Sunday, 17 July 2011

Midnight Cowboy [1969]


Midnight Cowboy, British filmmaker John Schlesinger’s first foray across the Atlantic Ocean, remains a cornerstone in American cinema. It became a part of the country’s collective conscience and the voice of a generation for its brilliant portrayal of angst, lost hopes. loneliness, decadence and urban alienation. Joe Buck (John Voigt), a naïve Texan with dreams in his eyes, arrives at New York to earn easy bucks as a gigolo. It doesn’t take long for his dreams to vaporize, but he ends up getting an endearing friend in Rico “Ratso” Rizzo (Dustin Hoffman), a chain-smoking fellow-hustler afflicted with tuberculosis, whose American Dreams had been shattered long back. Their squalid and desperate existences form a fascinating counterpoint to the razzle-dazzle and lure of the Big Apple, the metropolis where all the two drifters strive for is to survive another day. Yet, for all its then-controversial depiction of drugs and sex, the film has a deep sense of pain and poignancy at its core, beautifully brought forth through the unforgettable friendship of the two outsiders. Dustin Hoffman, who had kick-started his career with The Graduate, gave a breathtaking performance as the tragic modern-day Tramp. The then-unknown John Voigt too shined as the film’s placid anti-hero. The excellent script and freewheeling structure, combined with arresting camerawork and sounds, added to the movie’s elevation into the pantheon of great films on friendship and bohemianism.








Director: John Schlesinger
Genre: Urban Drama/Buddy Film/Avante-Garde Film
Language: English
Country: US

8 comments:

Jonny said...

Shubhajit- One of the great iconic films of the 60's and one which I think holds up much better today than something like Easy Rider that seems very much a time capsule type film. I really like the portrayals by the leads and this is probably my favorite Hoffman performance.

Shubhajit said...

Absolutely Jonny, this is one those films for which the word 'iconic' can freely be used. Its theme of friendship and urban alienation are universal, and hence, as you aptly pointed out, make this film relevant even today. As for Easy Rider, yes it does seem somewhat of a time capsule, but its theme of liberation and freedom, and rebellion against forces of conservatism, too were universal, and so I feel that makes it too relevant today. Okay, maybe the forces might have changed with changing times, but what the movie stood for, in my opinion, is very much valid & identifiable even in today's context. As I said, that's just my opinion.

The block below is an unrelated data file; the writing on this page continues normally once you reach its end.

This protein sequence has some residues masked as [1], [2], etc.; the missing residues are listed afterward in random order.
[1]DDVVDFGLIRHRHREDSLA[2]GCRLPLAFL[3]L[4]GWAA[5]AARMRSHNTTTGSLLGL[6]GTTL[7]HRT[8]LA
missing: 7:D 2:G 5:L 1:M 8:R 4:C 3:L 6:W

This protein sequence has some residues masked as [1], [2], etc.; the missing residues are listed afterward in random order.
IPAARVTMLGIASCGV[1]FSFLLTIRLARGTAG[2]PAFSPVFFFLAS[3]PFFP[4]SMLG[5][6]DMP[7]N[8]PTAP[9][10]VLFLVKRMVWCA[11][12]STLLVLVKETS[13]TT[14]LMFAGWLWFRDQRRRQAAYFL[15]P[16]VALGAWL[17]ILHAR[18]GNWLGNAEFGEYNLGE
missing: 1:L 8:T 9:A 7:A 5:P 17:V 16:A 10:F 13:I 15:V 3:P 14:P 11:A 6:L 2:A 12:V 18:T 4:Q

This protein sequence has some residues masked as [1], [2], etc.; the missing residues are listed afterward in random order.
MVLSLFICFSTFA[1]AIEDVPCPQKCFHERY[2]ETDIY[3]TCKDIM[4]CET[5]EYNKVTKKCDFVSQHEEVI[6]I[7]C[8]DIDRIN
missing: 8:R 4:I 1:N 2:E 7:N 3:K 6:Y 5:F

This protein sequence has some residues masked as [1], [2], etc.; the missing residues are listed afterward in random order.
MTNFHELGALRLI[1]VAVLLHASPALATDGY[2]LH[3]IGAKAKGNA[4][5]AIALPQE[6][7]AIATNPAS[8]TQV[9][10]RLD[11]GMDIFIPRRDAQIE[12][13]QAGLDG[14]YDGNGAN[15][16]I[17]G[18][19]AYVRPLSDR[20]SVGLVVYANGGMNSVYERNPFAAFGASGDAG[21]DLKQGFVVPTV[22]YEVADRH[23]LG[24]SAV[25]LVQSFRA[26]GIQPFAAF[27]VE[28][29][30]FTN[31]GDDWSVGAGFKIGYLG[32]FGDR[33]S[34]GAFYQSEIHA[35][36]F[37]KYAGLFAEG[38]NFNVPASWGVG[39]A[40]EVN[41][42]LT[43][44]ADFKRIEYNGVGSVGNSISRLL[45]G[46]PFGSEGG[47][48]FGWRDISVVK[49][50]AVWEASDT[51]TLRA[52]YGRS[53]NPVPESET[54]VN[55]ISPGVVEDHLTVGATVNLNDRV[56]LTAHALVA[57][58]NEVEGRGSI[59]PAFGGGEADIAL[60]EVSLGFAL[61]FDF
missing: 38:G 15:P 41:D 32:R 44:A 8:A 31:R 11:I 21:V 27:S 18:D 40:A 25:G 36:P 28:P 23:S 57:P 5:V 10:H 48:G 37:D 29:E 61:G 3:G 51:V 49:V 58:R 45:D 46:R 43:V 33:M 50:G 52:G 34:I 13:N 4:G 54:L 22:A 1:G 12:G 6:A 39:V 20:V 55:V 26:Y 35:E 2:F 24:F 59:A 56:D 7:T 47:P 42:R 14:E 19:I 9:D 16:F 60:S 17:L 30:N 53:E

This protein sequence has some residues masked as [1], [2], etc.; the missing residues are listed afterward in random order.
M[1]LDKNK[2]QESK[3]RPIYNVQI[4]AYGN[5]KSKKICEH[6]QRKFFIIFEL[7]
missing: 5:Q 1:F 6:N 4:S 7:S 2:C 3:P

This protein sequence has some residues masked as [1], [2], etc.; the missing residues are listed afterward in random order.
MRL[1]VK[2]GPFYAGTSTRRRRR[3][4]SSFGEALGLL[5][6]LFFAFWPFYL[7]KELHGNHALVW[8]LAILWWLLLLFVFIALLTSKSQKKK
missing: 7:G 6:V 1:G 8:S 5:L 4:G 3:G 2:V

moviesandsongs365 said...

I remember Midnight Cowboy was a bold choice for best picture that year at the Oscars, due to the R rating

I found it bizarre and interesting that The Graduate and Midnight Cowboy both have end scenes in a bus with Dustin Hoffman, just vastly different outcomes! Both are great films.

Shubhajit said...

Well said. Now that you mentioned, I too am thinking that was indeed is a bizarre coincidence. It was really amazing how Dustin Hoffman portrayed two such diametrically opposite characters so early in his career.

Sam Juliano said...

I saw this film as a teenager in 1969 at a 42nd Street Theatre at a time, when the culture was changing. The film was rated "X," but I still was granted admittance. It does indeed hold up, and it's a film that changed so much, and dictated a trend. Voight's performance is the best in the film (and of that year in fact) but Hoffmann is superlative, as is Sylvia Miles who had that unforgettable line about the Statue of Liberty taking a leak.

Great essay as usual, and yes, it's a famed study of friendship which yields some remarkable emotional power. That of course is it's main appeal.

Shubhajit said...

Thanks a lot Sam. Yes, I too had read that when the movie was released it was rated "X", but later it was revised to "R". It must have been an incredible occasion when it won the Best Picture Award despite its prohibitive rating by the then-Censor Board. The film really had some stunning performances, and it was really great watching the film - as was discussed earlier in the comments section, despite its being based during a particular time-frame, it doesn't fail to move one even today.

1minutefilmreview said...

Haha tragic modern day Tramp is exactly how we would have described him if we had an iota of your wit and control of language.Hoffman's role here is iconic and moving.It established him as not just an actor,but one who can breathe through any part given to him.Any trace of his role in graduate is blown to bits here and you simply care for the character even though he wasn't such a stand up guy.In fact he was downright sleazy and tramp-like as you said.

Shubhajit said...

Thanks a lot. As always, you're being too modest, as your capsulte reviews are terrific to say the least. Though I'd place Hoffman below Nicholson & De Niro in terms of sheer ability and performances during that terrific phase in American cinema (late-60's, 70's & early 80's), but I too have loved some of his works. He sure gave one of his best turns in this iconic film.